So, I decided to put my 2008 book “Obama’s Odyssey: The 2008 Race for the WhiteHouse” on sale for just $1.99 in e-book format, for ONE DAY ONLY because, well, because I’m missing Barack Hussein Obama and his wife and family and the decency and integrity that his 8 years in Washington, D.C., represented.
In the day(s) when indictments are flying faster than snowflakes and the days stretch ahead of us, gloomy and dark, and we are fast heading towards the cliff of a Constitutional crisis, we ALL need more pictures of the 2008 election. This book fits the bill. It is jam-packed with previously unseen pictures, taken by Yours Truly as she followed the campaign across Iowa and, eventually, across the nation—to Denver’s DNC and St. Paul’s RNC and the Belmont Town Hall Meeting and the Ron Paul Rally for the Republic and the goings-on in Grant Park and at Invesco Field.
It’s only going to be on sale on January 5th, so hurry up and take advantage of this offer. I could be persuaded to put Volume II on sale in the future if this goes well. So crank up your e-book readers and order yourselves a slice of history for under two bucks.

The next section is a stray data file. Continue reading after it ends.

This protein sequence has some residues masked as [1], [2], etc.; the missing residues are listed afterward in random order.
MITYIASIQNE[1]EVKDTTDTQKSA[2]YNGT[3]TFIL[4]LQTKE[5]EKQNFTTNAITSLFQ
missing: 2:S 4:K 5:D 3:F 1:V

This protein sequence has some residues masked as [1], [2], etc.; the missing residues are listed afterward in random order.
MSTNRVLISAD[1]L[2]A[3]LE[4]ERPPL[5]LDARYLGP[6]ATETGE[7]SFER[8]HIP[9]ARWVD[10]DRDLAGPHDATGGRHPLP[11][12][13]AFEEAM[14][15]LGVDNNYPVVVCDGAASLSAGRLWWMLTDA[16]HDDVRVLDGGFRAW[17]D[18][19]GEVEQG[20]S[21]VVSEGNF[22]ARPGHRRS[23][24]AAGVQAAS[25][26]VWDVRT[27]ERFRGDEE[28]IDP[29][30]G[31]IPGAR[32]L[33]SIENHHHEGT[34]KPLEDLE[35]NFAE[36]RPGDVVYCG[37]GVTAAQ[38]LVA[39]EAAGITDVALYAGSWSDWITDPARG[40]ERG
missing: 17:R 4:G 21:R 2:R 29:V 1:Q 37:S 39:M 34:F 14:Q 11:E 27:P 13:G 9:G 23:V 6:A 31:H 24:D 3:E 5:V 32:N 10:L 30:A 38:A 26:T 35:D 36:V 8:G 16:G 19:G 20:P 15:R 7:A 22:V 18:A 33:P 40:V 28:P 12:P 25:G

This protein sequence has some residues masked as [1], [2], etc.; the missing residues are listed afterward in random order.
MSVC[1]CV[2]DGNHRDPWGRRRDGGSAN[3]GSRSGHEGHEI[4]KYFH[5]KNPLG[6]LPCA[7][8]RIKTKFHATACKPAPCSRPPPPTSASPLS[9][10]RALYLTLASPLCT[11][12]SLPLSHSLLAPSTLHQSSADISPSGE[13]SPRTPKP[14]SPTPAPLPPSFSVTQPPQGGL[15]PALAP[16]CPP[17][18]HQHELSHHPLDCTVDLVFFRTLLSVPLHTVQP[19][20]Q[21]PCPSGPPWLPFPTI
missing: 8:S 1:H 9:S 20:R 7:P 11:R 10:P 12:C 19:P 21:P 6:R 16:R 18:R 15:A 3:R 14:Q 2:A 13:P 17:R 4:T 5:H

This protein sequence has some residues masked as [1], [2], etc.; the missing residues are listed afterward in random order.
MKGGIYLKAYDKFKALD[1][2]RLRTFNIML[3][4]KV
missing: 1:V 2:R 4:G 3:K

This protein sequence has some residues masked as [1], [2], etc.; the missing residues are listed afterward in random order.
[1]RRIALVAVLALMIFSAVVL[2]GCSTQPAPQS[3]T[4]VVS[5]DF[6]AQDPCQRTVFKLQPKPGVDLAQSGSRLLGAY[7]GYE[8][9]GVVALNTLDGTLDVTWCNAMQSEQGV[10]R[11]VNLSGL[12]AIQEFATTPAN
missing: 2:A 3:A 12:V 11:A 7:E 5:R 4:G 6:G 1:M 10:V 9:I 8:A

“Bloodshot & Bruised: Crime Stories from the South & West” by Travis Richardson Entertains
(* A 180 page collection of short stories, many of them award-winning)
Travis Richardson grew up in Oklahoma, but currently lives in Los Angeles—which, (judging from some of the lines in his short stories within this slim (180 pp.) volume),he doesn’t really like all that much. But it’s where the action is, in writing and in film.
Travis has directed a handful of short films and written many award-winning short stories, such as “Incident on the 405,” which was a nominee for both the Anthony and Macavity Awards for Best Short Story, or”Quack & Dwight,” which was a Finalist in theScreenCraft Short Story Contest, as well as a Finalist for the DerringerAward and a nominee for the Macavity and the Anthony Awards for Best Short Story.
This collection of crime stories consists of 16 short stories and some (“TheDay We Shot Jesus on Main Street,” or “Real-Time Retribution”) are REALLY short.
As a fellow short story writer, I can empathize with the need for some sort of organizational principle.
What should it be?